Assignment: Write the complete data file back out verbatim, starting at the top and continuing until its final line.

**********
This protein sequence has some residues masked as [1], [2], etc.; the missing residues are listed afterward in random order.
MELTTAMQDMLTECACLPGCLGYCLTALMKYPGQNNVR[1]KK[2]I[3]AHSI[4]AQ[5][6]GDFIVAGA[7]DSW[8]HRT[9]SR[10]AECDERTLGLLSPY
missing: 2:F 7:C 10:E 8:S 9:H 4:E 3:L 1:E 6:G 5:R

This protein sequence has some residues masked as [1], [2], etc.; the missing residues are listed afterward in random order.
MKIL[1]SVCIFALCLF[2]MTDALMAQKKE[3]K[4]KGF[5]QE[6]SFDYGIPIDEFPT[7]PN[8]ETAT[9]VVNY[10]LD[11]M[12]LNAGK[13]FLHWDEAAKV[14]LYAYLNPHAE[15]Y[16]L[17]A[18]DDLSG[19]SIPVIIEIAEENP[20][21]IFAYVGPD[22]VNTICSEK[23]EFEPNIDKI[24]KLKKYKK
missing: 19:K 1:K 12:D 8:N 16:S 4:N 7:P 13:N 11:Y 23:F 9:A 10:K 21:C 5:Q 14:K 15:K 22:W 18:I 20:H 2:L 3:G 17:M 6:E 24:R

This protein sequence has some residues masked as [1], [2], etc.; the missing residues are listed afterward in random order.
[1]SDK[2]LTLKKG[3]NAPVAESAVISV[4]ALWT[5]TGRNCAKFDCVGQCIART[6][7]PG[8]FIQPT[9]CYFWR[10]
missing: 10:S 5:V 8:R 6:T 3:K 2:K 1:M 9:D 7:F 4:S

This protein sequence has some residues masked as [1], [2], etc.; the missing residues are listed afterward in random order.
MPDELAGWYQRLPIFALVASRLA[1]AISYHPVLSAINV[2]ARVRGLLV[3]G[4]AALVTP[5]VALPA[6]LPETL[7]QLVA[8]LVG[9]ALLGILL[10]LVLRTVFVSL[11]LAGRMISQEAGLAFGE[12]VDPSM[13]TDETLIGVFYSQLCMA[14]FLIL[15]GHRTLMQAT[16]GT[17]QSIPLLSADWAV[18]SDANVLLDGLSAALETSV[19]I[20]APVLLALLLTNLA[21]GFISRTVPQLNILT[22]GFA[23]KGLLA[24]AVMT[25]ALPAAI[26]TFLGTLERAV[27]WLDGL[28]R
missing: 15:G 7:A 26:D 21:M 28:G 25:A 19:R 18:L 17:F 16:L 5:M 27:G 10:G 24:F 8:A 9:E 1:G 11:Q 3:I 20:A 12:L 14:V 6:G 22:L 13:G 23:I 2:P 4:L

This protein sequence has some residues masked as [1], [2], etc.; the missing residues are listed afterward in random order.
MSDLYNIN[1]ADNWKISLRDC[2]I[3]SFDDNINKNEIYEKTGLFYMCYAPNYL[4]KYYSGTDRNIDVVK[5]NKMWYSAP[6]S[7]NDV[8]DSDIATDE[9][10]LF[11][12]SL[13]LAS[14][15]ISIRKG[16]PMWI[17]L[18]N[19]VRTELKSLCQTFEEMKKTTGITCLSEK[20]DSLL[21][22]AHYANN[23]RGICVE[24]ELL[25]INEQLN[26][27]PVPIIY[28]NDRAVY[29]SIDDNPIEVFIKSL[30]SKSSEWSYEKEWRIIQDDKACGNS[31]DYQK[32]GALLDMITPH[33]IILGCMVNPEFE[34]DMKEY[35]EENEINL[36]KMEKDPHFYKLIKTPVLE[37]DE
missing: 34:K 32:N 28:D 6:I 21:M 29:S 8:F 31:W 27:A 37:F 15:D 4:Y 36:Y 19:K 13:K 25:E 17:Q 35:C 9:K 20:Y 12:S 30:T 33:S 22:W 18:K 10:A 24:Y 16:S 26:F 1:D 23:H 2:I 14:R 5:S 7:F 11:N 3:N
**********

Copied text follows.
This protein sequence has some residues masked as [1], [2], etc.; the missing residues are listed afterward in random order.
MELTTAMQDMLTECACLPGCLGYCLTALMKYPGQNNVR[1]KK[2]I[3]AHSI[4]AQ[5][6]GDFIVAGA[7]DSW[8]HRT[9]SR[10]AECDERTLGLLSPY
missing: 2:F 7:C 10:E 8:S 9:H 4:E 3:L 1:E 6:G 5:R

This protein sequence has some residues masked as [1], [2], etc.; the missing residues are listed afterward in random order.
MKIL[1]SVCIFALCLF[2]MTDALMAQKKE[3]K[4]KGF[5]QE[6]SFDYGIPIDEFPT[7]PN[8]ETAT[9]VVNY[10]LD[11]M[12]LNAGK[13]FLHWDEAAKV[14]LYAYLNPHAE[15]Y[16]L[17]A[18]DDLSG[19]SIPVIIEIAEENP[20][21]IFAYVGPD[22]VNTICSEK[23]EFEPNIDKI[24]KLKKYKK
missing: 19:K 1:K 12:D 8:N 16:S 4:N 7:P 13:N 11:Y 23:F 9:A 10:K 21:C 5:Q 14:K 15:K 22:W 18:I 20:H 2:L 3:G 17:M 6:E 24:R

This protein sequence has some residues masked as [1], [2], etc.; the missing residues are listed afterward in random order.
[1]SDK[2]LTLKKG[3]NAPVAESAVISV[4]ALWT[5]TGRNCAKFDCVGQCIART[6][7]PG[8]FIQPT[9]CYFWR[10]
missing: 10:S 5:V 8:R 6:T 3:K 2:K 1:M 9:D 7:F 4:S

This protein sequence has some residues masked as [1], [2], etc.; the missing residues are listed afterward in random order.
MPDELAGWYQRLPIFALVASRLA[1]AISYHPVLSAINV[2]ARVRGLLV[3]G[4]AALVTP[5]VALPA[6]LPETL[7]QLVA[8]LVG[9]ALLGILL[10]LVLRTVFVSL[11]LAGRMISQEAGLAFGE[12]VDPSM[13]TDETLIGVFYSQLCMA[14]FLIL[15]GHRTLMQAT[16]GT[17]QSIPLLSADWAV[18]SDANVLLDGLSAALETSV[19]I[20]APVLLALLLTNLA[21]GFISRTVPQLNILT[22]GFA[23]KGLLA[24]AVMT[25]ALPAAI[26]TFLGTLERAV[27]WLDGL[28]R
missing: 15:G 7:A 26:D 21:M 28:G 25:A 19:R 18:L 17:F 16:L 5:M 27:G 10:G 24:F 8:A 9:E 1:G 11:Q 3:I 20:A 12:L 14:V 6:G 22:L 13:G 23:I 2:P 4:L

This protein sequence has some residues masked as [1], [2], etc.; the missing residues are listed afterward in random order.
MSDLYNIN[1]ADNWKISLRDC[2]I[3]SFDDNINKNEIYEKTGLFYMCYAPNYL[4]KYYSGTDRNIDVVK[5]NKMWYSAP[6]S[7]NDV[8]DSDIATDE[9][10]LF[11][12]SL[13]LAS[14][15]ISIRKG[16]PMWI[17]L[18]N[19]VRTELKSLCQTFEEMKKTTGITCLSEK[20]DSLL[21][22]AHYANN[23]RGICVE[24]ELL[25]INEQLN[26][27]PVPIIY[28]NDRAVY[29]SIDDNPIEVFIKSL[30]SKSSEWSYEKEWRIIQDDKACGNS[31]DYQK[32]GALLDMITPH[33]IILGCMVNPEFE[34]DMKEY[35]EENEINL[36]KMEKDPHFYKLIKTPVLE[37]DE
missing: 34:K 32:N 28:D 6:I 21:M 29:S 8:F 31:W 27:A 37:F 15:D 4:Y 36:Y 19:K 13:K 25:E 17:Q 35:C 9:K 20:Y 12:S 30:T 33:S 22:W 18:K 10:A 24:Y 16:S 26:F 1:D 23:H 2:I 14:R 5:S 7:F 11:N 3:N